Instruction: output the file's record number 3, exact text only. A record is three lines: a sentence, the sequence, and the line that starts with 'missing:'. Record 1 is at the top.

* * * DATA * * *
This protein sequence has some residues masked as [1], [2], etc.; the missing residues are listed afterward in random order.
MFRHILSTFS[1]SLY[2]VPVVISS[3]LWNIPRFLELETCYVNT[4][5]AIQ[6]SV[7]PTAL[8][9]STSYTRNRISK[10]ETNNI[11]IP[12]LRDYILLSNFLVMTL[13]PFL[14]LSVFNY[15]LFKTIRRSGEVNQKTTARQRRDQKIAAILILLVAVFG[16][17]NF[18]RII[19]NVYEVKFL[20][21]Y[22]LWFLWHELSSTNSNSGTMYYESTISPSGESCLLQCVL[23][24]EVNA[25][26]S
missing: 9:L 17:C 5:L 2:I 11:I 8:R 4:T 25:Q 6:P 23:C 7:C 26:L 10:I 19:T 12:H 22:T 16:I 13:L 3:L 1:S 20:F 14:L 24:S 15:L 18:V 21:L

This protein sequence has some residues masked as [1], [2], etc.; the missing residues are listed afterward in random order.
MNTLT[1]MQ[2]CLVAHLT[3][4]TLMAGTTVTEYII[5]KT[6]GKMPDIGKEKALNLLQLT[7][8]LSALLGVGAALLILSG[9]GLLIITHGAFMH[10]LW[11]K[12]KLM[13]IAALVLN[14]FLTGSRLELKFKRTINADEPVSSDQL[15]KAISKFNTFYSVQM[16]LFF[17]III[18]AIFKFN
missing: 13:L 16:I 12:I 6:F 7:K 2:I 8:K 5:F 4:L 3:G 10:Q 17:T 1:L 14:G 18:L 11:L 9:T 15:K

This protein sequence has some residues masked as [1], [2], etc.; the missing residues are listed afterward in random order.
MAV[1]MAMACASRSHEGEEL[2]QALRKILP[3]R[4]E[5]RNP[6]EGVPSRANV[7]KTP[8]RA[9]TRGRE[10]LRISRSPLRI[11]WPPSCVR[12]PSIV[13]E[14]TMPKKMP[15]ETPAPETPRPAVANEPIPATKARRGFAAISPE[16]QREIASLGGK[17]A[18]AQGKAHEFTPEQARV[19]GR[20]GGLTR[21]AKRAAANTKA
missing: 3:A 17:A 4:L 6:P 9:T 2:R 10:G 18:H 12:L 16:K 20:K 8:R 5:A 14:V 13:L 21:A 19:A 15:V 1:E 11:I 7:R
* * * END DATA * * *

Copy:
This protein sequence has some residues masked as [1], [2], etc.; the missing residues are listed afterward in random order.
MAV[1]MAMACASRSHEGEEL[2]QALRKILP[3]R[4]E[5]RNP[6]EGVPSRANV[7]KTP[8]RA[9]TRGRE[10]LRISRSPLRI[11]WPPSCVR[12]PSIV[13]E[14]TMPKKMP[15]ETPAPETPRPAVANEPIPATKARRGFAAISPE[16]QREIASLGGK[17]A[18]AQGKAHEFTPEQARV[19]GR[20]GGLTR[21]AKRAAANTKA
missing: 3:A 17:A 4:L 6:P 9:T 2:R 10:G 18:H 12:L 16:K 20:K 8:R 5:A 14:V 13:L 21:A 19:A 15:V 1:E 11:I 7:R